We seem to be sailing again. If you’d asked me last Tuesday, I would not have said that we would be sailing. If you’d asked me on Wednesday, we might have been going sailing, but I would have laughed at the idea of sailing to Hawaii. By Thursday, we were seriously discussing Hawaii, but it was still a ‘concept’. Here we are on Monday, 24 hours in to sailing to Hawaii. Things may have escalated a bit, but escalation is most definitely not always a bad thing.
It’s testimony to the people involved in this project and boat that we have managed to turn Disco around in 3 days, from the marina home of eight people for the last three months, into an ocean going yacht again, underway in open ocean with no issues so far. Those three days have seen lots of ‘halfway jobs’ reverted back to the original installation, engineering systems serviced, full safety and rig checks, a huge amount of stowage rearranged, and a months worth of victualling planned, shopped, arranged, and packed. No small feat to have achieved all of the above to a degree of confidence that I’m happy to drive Disco off into the deep blue, but we’re feeling in a good place, and remarkably unrushed.
We are running a ‘lite-crew’ again, with 5 of us aboard. The ever-reliable Ty ‘Lost Aussie’ Dalitz is complimenting me as the only other full-time crewmember on this one. Renaud ‘Calimucho’ Gomez is extending his consistent presence from Antigua and continues his role as chief dolphin enthusiast. Jonathan ‘The Engineer’ Payman has returned to the sailing fold for his first proper sail since we dropped him off in Acapulco, and we have newbie Anastasia ‘Stars’ Benjafield as a much welcome fresh addition to the team, also providing a significantly increased level of medical expertise aboard. I might have got to stick a needle in someone coming across the Atlantic, but she’ll probably do it much better than me.
There are two notable absences from the team. Paul has once again stayed behind to run the spider’s web of network and communication that is The Longest Swim. To be honest, I’m getting fed up leaving him standing on a dock as we sail off, so next time he’ll be getting sedated, stowed with the food, and will find himself waking up mid-ocean, whether he wants to or not. Our other full-time crew of Henry Mccann is on a jolly in Barcelona, preparing to bring another boat across the Atlantic. Despite the fact it would be nice to have Henry with us, going to Hawaii seemed the only way to one-up his Atlantic delivery, so we don’t feel toooo bad about that. And those that know will appreciate quite how difficult it is to one-up the young Mccann.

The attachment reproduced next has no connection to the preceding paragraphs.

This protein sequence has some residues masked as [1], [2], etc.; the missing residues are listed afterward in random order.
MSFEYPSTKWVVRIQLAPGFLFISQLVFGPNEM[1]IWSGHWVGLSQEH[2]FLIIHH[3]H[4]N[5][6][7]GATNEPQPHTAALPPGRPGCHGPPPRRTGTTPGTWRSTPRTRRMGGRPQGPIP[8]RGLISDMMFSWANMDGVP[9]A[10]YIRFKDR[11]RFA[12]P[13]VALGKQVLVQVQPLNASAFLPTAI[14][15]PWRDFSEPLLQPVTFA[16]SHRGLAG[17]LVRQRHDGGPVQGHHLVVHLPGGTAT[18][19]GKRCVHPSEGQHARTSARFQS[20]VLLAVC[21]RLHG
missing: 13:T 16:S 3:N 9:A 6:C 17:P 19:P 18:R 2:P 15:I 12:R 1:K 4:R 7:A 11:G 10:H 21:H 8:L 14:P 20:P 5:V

Sunday was an early start with a set of briefings and final preps. We did a big refresh on safety and all the systems, as it’s always good to have a refresher for those of us that are ‘regular’, and very important to create a good grounding and start with the right approach for new and returning crew. The morning was spent blasting around San Diego Bay doing some tacking and reefing drills, and making sure we got Paul out on the boat for a little ‘proper’ sail before we departed. I’ve never been out on the Bay with it so windy, so Disco was in her element, tearing up the North Bay in no time at all at over 8kts. A quick refuel and final goodbyes were had, and then we made our way out of the channel for some MOB drills before dark. Our Ruth Lee ‘Fake Ben’ MOB dummy was safety and efficiently recovered a few times by both Jonathan and Ty in our most realistic drills to date, with alarms going off, no one allowed to double up roles, and me pretending to be in the water so only providing guidance here and there. Once the various lights, DAN buoys, horseshoe lifebuoys, and all the other toys that were thrown off the boat were finally recovered, we headed out.
Our first night and day has been spent beam reaching fast, SSW towards the Mexican Island of Isla De Guadalupe. Once we’re a bit North of there, we will harden up on the wind and set course of Hawaii, which should give another night of fast sailing on a fine reach, one of Disco’s favourite points of sail (therefore being mine also). Everyone is settling in nicely (i.e. minimal vomit), the boat is in good shape, everything is still packed where it was intended to be, and the weatherfax is happily chirping away printing out forecasts. Should be a fun trip.
Date: 16th May 2017
Position: 29°49.3N 118°28.9W
Wind: NW 4-5
Swell: W 5-7ft
Sky: 6/8 cumulus
With the support of our partner Weather Routing Inc.
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